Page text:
Matthew Chapter 3-1

Matthew 3:1-10 - A Baptism of Repentance

Repentance is a preparation for receiving Jesus. John makes this clear. A baptism of repentance is not saving per se. It is a heart and life preparation to receive Jesus. What do we need to repent of?

John’s first substantiation is that “the kingdom of heaven is at hand.” This means that there is a new reality about to be birthed that requires a heart preparation. This new kingdom that is coming comes in and through the person of the Messiah; an expectation all Jews. They were very likely in a time unparalleled in terms of its expectation of the Messiah’s coming. Everything was astir. Many factions of the Jews were percolators of a kingdom on earth. Many thought they were the Messiah. Many prophecies were starting to be fulfilled. There was the stir about “the king of the Jews” being born some years earlier. There was a significant and probably unprecedented expectation that the Messiah was about to come and that Israel would finally be delivered from the hands of foreign oppressors.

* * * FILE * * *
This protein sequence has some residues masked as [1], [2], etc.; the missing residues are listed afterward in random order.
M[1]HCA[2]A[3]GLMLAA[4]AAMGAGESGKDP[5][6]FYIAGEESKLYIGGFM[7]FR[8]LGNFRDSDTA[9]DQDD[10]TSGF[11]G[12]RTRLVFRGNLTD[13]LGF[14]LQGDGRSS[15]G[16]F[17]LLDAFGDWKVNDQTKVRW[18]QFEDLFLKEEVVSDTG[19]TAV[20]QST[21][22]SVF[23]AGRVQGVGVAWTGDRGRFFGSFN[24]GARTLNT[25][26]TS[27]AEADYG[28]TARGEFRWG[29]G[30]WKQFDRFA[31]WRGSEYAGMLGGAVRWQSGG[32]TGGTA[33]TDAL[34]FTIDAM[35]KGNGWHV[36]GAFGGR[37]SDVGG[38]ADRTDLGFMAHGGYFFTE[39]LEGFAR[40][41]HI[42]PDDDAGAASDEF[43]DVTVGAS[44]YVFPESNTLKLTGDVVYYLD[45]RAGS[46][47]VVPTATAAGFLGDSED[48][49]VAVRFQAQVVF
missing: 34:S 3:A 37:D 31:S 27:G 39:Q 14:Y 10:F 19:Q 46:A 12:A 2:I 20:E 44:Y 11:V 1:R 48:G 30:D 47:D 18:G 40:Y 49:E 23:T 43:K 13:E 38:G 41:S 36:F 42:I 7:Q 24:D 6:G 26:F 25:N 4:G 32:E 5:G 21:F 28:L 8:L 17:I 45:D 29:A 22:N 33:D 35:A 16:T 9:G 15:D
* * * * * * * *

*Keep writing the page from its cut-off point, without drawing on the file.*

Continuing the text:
So John lifts the hopes, expectations and wonder even higher through his ministry. It is clear that he had a significant ministry by the area from which people were coming to get baptized. Further, though baptism would surely have been a relatively new idea, they embraced John and the baptism of John, which was a baptism of repentance. In so doing, they were apparently confessing their sins as they were baptized. (3:6)

John was a preparer of the way. Matthew affirms this prophetically (3:3), but John himself would state it in his own terms later (vv. 11-12). John raised expectations. He proclaimed the coming of the Messiah with his kingdom, and he instituted a baptism of repentance as the key act of response to the verbal call to repentance. The immersion thus symbolized, or emblemized a cleansing from sin for the participants - a washing - to prepare them morally (best guess from the context of the “confessing their sins”) for the coming One.

But as with most of prophetic ministry, there is a specific target of this call to repentance that supersedes all others. It is the call that goes out to the religious leaders. John makes it clear he will not tolerate their justifications, or rationalizations, or religious/historical posturing (vv. 7-10). They are special targets of his call to repentance - and with them he goes further. He is so clearly focused on their ability to posture and make pretense that, unlike with all others who have a simple call to repent, he calls the religious leaders to bear fruit that befits repentance. (v.8) In other words, he wants actions not just religious ceremony or pretentious rituals. They are the type who would make a big scene with tears and crying out and letting everybody hear their repentance, but do absolutely nothing that would be clear evidence of a changed heart and mind about their sin. So he insists they can’t rationalize this one away and mere words of repentance are not enough.